Making Products Secure, By Default

By Arjun Narayanan, Product Security Engineer

SOURCE: Keysight Technologies

DESCRIPTION:

SECURE PRODUCTS WITH OS HARDENING:  

The path to a more secure cyber world starts with designing, engineering and manufacturing products with cyber security best practices. In short, to make products “Secure by default”.  

Connected Systems – High Risk:  

Industry today, is focused on enhancing productivity by digitalization, automation and optimization of processes. To achieve this digitalization and automation, many intelligent devices and systems are interconnected and deployed. This phenomenal transformation in industries has impacted various stages of the supply chain, including design, prototyping, development, testing, processing, production, sales, service and maintenance.

The interconnected systems infrastructure, in any industry, has raised the stakes in terms of security risks. Connected systems is the new trend to faster time to market, but security risks like Denial of Service (DoS), ransomware, unauthorized access, data breach, device tampering, etc., have often been uncovered. Also, with the advent of wide range of desktop and mobile applications that are used together today to control, send/receive instructions, store information, etc., a poorly secured/hardened product deployed in an organization can become a Honeypot for attackers to gain access to data or to control devices remotely.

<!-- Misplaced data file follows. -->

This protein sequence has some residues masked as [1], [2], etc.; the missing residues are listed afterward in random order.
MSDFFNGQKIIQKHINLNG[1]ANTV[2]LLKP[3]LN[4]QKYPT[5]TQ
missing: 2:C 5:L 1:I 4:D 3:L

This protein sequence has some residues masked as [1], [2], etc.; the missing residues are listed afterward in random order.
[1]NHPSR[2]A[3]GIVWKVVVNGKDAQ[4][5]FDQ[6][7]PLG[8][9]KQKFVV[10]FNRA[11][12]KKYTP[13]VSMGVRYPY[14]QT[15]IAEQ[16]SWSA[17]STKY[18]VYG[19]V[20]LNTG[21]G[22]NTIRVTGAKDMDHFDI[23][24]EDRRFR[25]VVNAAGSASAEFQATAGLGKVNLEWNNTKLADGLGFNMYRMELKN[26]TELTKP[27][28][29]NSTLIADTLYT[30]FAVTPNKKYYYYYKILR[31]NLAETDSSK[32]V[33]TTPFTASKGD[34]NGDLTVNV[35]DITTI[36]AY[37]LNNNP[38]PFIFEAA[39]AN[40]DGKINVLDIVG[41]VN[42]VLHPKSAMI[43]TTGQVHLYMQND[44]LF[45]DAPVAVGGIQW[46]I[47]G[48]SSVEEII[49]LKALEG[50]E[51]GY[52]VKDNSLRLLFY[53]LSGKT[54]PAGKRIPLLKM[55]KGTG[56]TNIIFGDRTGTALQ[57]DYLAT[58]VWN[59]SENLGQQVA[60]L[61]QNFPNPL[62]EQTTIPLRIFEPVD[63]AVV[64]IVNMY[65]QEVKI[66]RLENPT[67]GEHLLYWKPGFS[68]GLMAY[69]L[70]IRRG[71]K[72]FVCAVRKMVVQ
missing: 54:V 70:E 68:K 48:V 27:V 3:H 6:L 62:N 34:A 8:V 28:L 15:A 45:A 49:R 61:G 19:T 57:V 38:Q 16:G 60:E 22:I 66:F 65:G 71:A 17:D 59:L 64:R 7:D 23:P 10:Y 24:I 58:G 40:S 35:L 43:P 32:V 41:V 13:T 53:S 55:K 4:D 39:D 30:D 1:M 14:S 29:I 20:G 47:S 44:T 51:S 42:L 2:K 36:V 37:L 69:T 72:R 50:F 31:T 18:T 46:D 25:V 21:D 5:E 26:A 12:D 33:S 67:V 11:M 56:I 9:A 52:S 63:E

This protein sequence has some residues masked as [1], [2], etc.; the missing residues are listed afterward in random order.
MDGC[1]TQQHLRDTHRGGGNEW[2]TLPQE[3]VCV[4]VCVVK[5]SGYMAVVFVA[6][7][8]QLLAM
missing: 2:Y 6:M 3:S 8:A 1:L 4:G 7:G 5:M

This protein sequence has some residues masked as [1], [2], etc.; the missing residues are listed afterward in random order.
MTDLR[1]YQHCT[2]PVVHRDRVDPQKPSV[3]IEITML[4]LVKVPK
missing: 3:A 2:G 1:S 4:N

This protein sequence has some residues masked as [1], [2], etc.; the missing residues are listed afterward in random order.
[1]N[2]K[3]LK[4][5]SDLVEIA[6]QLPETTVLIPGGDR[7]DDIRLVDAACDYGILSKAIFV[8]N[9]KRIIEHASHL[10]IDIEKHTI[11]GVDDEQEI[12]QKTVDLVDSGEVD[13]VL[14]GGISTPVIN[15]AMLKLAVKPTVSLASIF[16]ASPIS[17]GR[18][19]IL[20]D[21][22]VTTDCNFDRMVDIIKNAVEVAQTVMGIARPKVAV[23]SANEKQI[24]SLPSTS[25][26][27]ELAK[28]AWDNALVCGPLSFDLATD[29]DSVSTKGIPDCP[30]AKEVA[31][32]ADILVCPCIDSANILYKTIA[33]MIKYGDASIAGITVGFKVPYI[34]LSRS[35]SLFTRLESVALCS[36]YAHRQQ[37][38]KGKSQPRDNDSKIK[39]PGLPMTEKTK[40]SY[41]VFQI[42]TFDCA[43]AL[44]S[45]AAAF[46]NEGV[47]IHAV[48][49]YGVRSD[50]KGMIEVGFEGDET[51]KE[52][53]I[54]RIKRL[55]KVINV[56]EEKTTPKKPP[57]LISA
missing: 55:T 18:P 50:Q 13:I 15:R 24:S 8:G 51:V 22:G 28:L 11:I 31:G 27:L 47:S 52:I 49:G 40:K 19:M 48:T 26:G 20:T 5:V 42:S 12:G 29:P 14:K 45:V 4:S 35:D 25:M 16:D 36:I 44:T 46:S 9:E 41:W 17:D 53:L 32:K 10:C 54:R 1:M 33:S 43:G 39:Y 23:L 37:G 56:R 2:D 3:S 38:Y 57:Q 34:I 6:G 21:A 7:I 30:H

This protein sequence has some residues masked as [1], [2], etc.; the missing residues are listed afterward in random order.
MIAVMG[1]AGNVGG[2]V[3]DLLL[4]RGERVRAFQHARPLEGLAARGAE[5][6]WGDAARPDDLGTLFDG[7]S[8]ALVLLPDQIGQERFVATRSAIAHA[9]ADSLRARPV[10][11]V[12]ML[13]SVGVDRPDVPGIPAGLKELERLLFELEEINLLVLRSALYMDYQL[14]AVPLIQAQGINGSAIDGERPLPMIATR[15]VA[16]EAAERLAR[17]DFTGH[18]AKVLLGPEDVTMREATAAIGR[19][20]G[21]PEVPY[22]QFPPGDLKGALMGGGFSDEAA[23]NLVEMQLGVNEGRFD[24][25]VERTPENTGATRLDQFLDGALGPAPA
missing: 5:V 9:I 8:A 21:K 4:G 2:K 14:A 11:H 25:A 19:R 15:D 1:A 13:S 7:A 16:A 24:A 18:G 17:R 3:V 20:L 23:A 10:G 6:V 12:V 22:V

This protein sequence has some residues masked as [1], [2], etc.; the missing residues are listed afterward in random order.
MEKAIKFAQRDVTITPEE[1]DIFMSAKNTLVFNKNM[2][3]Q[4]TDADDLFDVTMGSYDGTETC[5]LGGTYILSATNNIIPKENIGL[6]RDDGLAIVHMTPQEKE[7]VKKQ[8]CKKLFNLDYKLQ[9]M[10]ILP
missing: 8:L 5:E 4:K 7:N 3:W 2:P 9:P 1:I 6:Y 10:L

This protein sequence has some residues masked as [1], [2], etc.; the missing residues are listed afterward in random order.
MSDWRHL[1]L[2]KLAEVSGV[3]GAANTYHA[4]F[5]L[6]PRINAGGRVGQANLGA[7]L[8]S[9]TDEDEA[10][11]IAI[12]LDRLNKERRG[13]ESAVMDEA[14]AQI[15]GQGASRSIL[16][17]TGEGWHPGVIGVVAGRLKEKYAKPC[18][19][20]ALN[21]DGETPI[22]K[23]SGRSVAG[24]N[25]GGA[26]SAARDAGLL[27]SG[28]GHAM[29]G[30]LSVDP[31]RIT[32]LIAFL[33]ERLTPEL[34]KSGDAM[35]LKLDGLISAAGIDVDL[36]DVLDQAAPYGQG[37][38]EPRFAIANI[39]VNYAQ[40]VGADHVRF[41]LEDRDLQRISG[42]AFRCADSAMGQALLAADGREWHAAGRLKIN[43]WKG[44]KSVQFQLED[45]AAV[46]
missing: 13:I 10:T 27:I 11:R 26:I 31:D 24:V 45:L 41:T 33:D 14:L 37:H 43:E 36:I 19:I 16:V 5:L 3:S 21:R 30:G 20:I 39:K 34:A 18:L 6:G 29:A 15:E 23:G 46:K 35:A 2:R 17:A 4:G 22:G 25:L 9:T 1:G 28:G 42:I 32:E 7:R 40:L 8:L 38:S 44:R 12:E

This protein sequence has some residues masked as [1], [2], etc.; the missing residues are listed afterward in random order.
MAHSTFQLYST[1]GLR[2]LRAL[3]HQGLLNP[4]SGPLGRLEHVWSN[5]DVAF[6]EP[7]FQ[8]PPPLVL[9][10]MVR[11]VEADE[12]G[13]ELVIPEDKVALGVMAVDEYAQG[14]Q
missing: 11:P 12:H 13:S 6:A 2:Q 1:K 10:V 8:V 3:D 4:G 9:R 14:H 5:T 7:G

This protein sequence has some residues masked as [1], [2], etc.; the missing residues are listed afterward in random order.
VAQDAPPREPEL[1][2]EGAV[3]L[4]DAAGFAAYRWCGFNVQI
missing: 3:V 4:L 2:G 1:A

INTRODUCTION TO PRODUCT SECURITY AND HARDENING:  

There are various aspects of security, including network security, data security, software security, etc. Product security has become an addition to that list, with a prime focus on securing devices, systems, instruments, etc. The process is like a health check-up. We scan our body, find illness and treat them, or we take medications to prevent common illnesses before they occur. In product security, we perform a vulnerability assessment, find known vulnerabilities in our devices and fix them before shipment. We also perform hardening on product operating systems (OS) to protect it from security flaws. For more information on our product security program please refer to our previous blog post.

Product OS Hardening is a process of securing the operating system of the products against attacks, by minimizing the attack surfaces. An unhardened OS may be susceptible to security flaws like,

  • Outdated software – that may lead data privacy risks. Recently, a tele-conferencing software provider faced complaints from the users regarding security flaws in their software that allow an attacker to gain access to the user’s PC remotely.
  • Unused ports – an unprotected telnet port has a risk of being hacked into to gain access to the system
  • Outdated services – the WannaCry ransomware attack is a classic example of showing the risk of using an outdated service like Server Message Block (SMB).
  • Poor encryption of sensitive data
  • Poor user account management – leading to unauthenticated/unauthorized system access